Special Sections“All You Need Is Love”? … and Ancient Poetry

Illustration by Andrea Nebhut “All you need is love!” So shouts, and then sings, Ewan McGregor as the penniless but ebullient poet Christian in Baz Luhrmann’s frenetically swooning movie, “Moulin Rouge.” He is — as we’ll see on Valentine’s Day!* — very enthusiastic. But is he right? Is love truly all you need? Well, Christian is quoting the Beatles. Were they right? If we keep pushing that question farther back, eventually we reach the ancient...
Benjamin StevensFebruary 6, 2019651 min
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Illustration by Andrea Nebhut

“All you need is love!” So shouts, and then sings, Ewan McGregor as the penniless but ebullient poet Christian in Baz Luhrmann’s frenetically swooning movie, “Moulin Rouge.” He is — as we’ll see on Valentine’s Day!* — very enthusiastic. But is he right? Is love truly all you need?

Well, Christian is quoting the Beatles. Were they right? If we keep pushing that question farther back, eventually we reach the ancient world: 50 years ago, the Beatles were riffing on the Roman poet Virgil, who, 2,000 years ago, wrote: “Love conquers all.” The Latin is even better: omnia vincit amor, a phrase fit for carving into stone or inking skin.

(If you’re considering ancient tattoos, please ask a Classicist! It helped on Buffy, when Willow painted Tara’s back with a prayer to Aphrodite from the sublime Greek poet Sappho.)

Beautiful phrasing aside, was Virgil right? He continues with a suggestion Christian would second: “Let us, too, give in to love!” Virgil seems to take his own advice: he concludes by naming a friend for whom his own love “grows by the hour, / as in early spring the alder flirts with vines.” As for that increasingly beloved friend?

Well, he … dies?!

Are we thus to think that love is somehow limited, conquering not quite “all,” defeated by death? Have all these emotional poets been mistaken? (Should we REALLY not have gotten that tattoo?)

Here’s why we needn’t worry. Virgil’s beloved lives on in a way, his death a flower of feeling in the spring air of the poem. If love doesn’t quite thus “conquer” death, we might say it conjures with it, transforming the frightening fact of our mortality into beautiful art that seems to live and breathe.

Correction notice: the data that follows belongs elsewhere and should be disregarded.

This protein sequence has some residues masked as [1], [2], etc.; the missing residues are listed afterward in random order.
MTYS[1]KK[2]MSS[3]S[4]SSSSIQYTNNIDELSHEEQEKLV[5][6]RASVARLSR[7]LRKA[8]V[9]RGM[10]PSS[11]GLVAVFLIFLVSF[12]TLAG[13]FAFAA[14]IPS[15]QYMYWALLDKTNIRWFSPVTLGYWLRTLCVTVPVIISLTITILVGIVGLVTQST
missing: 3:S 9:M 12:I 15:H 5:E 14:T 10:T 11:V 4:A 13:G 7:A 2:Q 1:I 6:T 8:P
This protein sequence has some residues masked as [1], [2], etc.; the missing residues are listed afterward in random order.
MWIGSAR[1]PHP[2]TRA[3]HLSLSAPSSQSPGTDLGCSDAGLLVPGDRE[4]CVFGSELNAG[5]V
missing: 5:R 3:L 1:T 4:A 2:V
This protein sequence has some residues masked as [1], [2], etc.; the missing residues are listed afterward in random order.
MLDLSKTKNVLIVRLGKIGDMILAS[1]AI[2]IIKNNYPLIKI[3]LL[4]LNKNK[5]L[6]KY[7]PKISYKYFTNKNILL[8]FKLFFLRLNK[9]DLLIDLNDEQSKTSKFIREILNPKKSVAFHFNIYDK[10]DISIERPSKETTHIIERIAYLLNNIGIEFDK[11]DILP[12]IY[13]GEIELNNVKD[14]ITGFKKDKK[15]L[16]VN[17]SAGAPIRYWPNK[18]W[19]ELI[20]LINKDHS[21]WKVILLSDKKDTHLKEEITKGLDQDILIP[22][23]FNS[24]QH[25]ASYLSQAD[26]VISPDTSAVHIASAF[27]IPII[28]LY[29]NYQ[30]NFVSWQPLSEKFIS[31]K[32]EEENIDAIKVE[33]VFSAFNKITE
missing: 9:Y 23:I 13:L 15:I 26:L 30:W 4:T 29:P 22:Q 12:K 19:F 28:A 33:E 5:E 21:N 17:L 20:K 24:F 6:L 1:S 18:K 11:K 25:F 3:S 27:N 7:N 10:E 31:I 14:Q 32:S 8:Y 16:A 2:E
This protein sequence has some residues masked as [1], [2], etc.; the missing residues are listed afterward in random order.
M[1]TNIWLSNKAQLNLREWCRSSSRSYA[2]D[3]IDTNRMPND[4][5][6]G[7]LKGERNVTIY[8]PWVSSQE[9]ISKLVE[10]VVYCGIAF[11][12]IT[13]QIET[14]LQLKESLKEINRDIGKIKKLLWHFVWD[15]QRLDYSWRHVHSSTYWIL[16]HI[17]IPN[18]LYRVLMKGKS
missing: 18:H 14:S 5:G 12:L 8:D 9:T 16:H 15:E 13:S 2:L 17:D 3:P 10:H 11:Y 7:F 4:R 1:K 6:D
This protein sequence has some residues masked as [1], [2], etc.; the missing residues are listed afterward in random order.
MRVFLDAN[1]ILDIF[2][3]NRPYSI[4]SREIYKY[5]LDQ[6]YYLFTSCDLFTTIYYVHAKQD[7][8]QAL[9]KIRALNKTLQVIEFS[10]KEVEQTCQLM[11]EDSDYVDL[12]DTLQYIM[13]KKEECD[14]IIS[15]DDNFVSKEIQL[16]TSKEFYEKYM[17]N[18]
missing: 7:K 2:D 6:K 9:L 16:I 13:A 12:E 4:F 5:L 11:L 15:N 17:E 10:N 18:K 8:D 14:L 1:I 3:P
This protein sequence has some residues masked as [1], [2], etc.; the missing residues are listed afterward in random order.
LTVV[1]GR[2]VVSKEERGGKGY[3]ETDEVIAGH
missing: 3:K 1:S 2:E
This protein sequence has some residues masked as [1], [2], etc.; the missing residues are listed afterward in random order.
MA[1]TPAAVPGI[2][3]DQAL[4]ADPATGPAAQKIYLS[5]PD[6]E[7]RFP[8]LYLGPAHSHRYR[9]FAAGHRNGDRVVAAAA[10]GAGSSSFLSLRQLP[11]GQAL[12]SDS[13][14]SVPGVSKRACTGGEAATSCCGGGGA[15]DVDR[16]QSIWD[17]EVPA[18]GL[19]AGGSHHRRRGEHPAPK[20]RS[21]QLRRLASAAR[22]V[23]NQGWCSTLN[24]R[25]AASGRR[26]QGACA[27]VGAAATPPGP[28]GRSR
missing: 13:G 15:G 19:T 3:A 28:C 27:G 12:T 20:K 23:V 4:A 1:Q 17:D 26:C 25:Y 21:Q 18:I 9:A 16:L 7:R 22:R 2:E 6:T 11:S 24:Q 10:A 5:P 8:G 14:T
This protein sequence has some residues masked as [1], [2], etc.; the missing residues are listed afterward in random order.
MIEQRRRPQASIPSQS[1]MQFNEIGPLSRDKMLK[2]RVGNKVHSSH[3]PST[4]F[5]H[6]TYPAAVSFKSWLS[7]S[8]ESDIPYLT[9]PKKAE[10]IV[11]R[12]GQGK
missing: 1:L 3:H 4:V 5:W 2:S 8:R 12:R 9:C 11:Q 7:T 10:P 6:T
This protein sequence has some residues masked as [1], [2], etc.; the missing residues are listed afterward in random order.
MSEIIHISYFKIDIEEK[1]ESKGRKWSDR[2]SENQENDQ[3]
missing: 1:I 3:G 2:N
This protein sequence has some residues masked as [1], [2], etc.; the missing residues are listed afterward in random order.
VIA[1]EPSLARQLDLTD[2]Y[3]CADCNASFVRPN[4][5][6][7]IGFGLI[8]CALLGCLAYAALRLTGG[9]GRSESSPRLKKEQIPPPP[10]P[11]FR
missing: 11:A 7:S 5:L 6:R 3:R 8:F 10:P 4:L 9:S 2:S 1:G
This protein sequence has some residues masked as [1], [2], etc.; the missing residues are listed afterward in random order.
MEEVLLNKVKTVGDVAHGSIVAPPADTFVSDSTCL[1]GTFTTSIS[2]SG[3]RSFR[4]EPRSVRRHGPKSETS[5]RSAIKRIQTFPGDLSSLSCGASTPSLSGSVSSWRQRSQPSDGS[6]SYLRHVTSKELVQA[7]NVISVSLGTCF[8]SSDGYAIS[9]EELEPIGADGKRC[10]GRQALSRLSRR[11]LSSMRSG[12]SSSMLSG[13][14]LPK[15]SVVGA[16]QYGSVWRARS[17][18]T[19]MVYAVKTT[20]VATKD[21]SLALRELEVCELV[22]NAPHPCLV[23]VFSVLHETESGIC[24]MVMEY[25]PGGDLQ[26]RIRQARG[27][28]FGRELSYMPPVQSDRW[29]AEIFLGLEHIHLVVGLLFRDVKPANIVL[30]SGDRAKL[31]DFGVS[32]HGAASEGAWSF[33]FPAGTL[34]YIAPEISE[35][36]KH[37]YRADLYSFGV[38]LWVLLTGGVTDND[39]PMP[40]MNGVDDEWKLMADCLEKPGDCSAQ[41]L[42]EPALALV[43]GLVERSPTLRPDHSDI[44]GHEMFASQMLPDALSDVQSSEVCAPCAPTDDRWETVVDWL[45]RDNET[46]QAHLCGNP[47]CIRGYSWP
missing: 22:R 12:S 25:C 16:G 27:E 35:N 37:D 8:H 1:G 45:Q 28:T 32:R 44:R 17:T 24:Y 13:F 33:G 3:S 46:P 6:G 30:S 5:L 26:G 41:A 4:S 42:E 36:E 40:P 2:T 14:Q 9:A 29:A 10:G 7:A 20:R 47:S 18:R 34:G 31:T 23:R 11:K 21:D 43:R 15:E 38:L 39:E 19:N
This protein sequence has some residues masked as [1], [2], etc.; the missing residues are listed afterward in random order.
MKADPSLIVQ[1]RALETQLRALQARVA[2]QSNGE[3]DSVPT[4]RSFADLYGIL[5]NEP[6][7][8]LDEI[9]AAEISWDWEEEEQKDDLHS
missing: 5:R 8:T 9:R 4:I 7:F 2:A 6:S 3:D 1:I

Thus we all know, for example, the story of Pyramus and Thisbe, even if not by name: two “star-crossed lovers” who, yes, died, but who live on in Romeo & Juliet, in the 74th annual Hunger Games, in post-apocalyptic zom-com Warm Bodies*, and more.

More profoundly, art about love grows only stronger when the beloved has gone. Thus the mythical singer Orpheus must fail to bring his poor, snakebitten Eurydice back from the dead. His singing had paused the punishments of the Underworld — Sisyphus sitting pensively on his boulder, the Furies in tears — but it was losing her for the second time that let his music, channeling grief, change the world … not least in films like — spoiler alert! — Moulin Rouge.

So love, if not conquering death, counters it with art that can outlast human lives. Virgil knew this. His suggestion — “Let us, too, give in to love!” — recalls an earlier Roman poet, Catullus, who signaled his desire in similar language: “Let us live,” he exhorts a crush, “and let us love!”

Catullus expected scandal and scorn from people who didn’t believe in love because they haven’t any. Where Virgil plants a garden against the winter, we might say, Catullus bites his thumb at bitter age. But the underlying feeling is the same and covers too the Beatles’ singing and Christian’s shouting. Since, to put it simply, there is no escaping death, we should — insists this whole artistic tradition — “give in to love!”

*For more about ancient traditions of love and death in art, please join the TU Film Club every Thursday at 7 p.m. in RCC 319, including Valentine’s Day for Moulin Rouge and May 9 for Warm Bodies!

Benjamin Stevens

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